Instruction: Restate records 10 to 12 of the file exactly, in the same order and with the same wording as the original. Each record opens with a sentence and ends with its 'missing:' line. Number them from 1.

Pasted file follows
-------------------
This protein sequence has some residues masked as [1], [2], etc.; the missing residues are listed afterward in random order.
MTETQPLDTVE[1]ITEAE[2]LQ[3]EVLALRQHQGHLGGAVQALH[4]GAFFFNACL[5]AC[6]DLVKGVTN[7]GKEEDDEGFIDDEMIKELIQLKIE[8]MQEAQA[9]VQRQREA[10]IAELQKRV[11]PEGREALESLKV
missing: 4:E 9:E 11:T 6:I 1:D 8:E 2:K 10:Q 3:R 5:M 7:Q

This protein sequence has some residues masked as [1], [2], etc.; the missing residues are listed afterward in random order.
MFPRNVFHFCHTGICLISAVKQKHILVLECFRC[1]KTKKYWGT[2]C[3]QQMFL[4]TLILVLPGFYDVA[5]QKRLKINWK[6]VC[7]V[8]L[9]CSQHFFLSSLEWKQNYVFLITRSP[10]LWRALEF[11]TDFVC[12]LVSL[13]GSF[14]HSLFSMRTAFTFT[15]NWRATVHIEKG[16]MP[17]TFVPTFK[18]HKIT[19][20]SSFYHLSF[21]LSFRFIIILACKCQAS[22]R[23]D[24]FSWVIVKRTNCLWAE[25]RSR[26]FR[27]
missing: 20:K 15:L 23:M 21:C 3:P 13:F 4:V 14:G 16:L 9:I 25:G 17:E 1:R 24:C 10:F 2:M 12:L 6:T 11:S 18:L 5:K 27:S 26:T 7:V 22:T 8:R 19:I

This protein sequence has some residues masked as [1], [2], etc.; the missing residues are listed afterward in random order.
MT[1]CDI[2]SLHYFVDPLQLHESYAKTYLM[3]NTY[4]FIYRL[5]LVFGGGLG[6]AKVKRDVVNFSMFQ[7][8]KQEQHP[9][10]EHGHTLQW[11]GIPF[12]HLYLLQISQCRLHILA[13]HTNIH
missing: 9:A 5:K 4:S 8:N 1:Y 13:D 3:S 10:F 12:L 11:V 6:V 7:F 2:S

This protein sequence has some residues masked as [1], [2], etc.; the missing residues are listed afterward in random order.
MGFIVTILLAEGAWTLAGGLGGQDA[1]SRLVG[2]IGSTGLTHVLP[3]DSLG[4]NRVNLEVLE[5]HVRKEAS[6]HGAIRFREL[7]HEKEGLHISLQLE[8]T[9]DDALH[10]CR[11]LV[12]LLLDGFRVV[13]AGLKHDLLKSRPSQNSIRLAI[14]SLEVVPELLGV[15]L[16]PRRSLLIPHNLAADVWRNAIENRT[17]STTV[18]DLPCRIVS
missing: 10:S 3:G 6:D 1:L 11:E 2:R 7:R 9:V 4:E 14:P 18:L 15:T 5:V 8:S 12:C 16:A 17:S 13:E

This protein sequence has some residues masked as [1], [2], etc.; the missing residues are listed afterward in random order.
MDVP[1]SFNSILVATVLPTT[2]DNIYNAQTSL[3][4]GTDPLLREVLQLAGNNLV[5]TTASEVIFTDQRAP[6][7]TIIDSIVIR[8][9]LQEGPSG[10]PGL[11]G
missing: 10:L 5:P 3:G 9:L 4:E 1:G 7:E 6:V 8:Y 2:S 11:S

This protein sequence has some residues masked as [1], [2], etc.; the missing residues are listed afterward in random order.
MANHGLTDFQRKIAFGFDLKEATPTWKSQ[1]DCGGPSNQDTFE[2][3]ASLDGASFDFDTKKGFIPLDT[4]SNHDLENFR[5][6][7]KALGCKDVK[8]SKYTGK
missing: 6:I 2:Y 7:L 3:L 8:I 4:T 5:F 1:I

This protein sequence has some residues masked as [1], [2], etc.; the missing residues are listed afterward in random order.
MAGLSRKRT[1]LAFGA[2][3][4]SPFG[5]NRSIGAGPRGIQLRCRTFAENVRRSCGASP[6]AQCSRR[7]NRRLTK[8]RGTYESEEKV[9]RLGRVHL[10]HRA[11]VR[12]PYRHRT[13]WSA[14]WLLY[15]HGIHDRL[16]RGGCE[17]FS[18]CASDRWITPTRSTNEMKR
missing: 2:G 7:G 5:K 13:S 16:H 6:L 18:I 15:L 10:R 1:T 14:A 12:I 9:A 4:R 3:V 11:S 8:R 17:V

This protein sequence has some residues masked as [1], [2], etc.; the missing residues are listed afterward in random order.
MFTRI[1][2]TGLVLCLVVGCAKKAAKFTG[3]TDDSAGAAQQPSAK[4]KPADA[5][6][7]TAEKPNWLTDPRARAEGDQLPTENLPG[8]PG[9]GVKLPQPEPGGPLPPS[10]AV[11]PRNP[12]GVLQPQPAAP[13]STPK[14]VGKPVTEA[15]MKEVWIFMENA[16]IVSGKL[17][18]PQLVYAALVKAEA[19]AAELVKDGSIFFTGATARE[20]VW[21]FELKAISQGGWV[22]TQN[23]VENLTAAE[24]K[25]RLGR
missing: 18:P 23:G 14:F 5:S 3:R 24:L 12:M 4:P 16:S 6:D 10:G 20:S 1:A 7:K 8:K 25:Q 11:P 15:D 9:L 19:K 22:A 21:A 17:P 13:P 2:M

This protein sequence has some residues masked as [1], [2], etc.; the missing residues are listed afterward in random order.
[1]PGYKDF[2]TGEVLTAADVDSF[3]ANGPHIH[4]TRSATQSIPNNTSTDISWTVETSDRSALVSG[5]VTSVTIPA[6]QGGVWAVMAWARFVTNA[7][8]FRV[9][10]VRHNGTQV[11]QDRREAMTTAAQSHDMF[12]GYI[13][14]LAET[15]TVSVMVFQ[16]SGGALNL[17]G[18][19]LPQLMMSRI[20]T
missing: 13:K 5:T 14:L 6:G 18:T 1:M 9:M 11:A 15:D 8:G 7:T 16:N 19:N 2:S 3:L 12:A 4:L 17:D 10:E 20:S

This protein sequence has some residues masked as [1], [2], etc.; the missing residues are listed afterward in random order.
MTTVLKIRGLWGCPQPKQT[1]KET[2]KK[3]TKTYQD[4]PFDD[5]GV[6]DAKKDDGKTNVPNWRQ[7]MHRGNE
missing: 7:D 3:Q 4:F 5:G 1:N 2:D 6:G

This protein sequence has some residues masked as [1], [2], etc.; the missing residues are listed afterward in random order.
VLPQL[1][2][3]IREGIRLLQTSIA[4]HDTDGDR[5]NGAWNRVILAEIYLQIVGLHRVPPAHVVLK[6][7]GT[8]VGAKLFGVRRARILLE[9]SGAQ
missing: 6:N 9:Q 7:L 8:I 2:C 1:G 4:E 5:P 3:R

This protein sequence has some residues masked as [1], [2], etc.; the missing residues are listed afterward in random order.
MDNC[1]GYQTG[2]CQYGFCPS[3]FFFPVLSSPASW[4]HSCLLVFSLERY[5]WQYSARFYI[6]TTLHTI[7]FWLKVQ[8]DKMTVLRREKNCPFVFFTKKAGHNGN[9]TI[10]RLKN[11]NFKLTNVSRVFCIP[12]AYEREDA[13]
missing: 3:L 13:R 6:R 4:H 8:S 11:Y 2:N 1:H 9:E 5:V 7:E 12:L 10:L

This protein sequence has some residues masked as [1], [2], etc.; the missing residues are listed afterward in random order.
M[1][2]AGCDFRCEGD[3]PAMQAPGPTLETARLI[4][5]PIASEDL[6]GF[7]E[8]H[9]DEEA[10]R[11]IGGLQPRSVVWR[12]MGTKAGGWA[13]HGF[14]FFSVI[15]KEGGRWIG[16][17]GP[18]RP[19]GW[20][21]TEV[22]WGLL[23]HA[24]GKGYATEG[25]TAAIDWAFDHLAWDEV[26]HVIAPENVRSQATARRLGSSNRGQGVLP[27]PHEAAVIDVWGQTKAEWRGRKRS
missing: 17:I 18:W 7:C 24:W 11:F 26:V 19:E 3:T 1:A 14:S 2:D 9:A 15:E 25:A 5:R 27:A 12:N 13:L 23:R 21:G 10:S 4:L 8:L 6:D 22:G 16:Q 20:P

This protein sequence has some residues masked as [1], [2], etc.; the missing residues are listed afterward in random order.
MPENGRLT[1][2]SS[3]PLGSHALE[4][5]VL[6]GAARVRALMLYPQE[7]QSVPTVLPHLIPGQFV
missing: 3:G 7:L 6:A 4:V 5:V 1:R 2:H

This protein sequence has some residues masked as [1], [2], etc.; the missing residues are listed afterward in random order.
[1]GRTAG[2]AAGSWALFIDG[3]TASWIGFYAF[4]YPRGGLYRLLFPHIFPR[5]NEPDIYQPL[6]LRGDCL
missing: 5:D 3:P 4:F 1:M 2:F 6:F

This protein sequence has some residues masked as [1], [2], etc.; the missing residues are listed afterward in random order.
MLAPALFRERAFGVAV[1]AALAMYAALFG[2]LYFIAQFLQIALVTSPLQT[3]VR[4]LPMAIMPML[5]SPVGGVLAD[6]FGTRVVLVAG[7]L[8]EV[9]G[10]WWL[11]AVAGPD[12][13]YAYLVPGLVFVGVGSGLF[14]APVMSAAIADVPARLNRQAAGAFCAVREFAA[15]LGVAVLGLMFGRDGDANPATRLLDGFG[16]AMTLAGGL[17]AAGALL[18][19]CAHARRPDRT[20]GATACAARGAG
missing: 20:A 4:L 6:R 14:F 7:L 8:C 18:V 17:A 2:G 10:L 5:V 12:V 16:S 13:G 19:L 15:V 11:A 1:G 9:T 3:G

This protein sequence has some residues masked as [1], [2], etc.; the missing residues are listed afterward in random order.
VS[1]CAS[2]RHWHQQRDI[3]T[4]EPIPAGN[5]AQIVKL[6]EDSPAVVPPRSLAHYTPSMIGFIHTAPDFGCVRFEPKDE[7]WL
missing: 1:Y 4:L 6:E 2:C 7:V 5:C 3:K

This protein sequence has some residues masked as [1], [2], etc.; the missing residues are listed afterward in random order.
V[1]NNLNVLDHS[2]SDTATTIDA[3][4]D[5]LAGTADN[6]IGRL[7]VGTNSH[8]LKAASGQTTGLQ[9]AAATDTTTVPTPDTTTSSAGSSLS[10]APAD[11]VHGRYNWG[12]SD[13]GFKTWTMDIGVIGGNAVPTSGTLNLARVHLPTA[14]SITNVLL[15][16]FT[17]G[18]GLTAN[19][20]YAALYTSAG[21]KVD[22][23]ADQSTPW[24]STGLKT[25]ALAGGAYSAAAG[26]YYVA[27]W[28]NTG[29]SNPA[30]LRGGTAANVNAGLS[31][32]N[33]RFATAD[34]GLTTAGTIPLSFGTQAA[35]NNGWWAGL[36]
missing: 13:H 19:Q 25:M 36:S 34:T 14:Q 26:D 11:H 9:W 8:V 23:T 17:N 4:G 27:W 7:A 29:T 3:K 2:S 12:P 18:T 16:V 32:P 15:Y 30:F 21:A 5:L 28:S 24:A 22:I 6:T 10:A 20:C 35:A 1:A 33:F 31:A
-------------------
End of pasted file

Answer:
This protein sequence has some residues masked as [1], [2], etc.; the missing residues are listed afterward in random order.
MTTVLKIRGLWGCPQPKQT[1]KET[2]KK[3]TKTYQD[4]PFDD[5]GV[6]DAKKDDGKTNVPNWRQ[7]MHRGNE
missing: 7:D 3:Q 4:F 5:G 1:N 2:D 6:G

This protein sequence has some residues masked as [1], [2], etc.; the missing residues are listed afterward in random order.
VLPQL[1][2][3]IREGIRLLQTSIA[4]HDTDGDR[5]NGAWNRVILAEIYLQIVGLHRVPPAHVVLK[6][7]GT[8]VGAKLFGVRRARILLE[9]SGAQ
missing: 6:N 9:Q 7:L 8:I 2:C 1:G 4:E 5:P 3:R

This protein sequence has some residues masked as [1], [2], etc.; the missing residues are listed afterward in random order.
MDNC[1]GYQTG[2]CQYGFCPS[3]FFFPVLSSPASW[4]HSCLLVFSLERY[5]WQYSARFYI[6]TTLHTI[7]FWLKVQ[8]DKMTVLRREKNCPFVFFTKKAGHNGN[9]TI[10]RLKN[11]NFKLTNVSRVFCIP[12]AYEREDA[13]
missing: 3:L 13:R 6:R 4:H 8:S 11:Y 2:N 1:H 9:E 5:V 7:E 12:L 10:L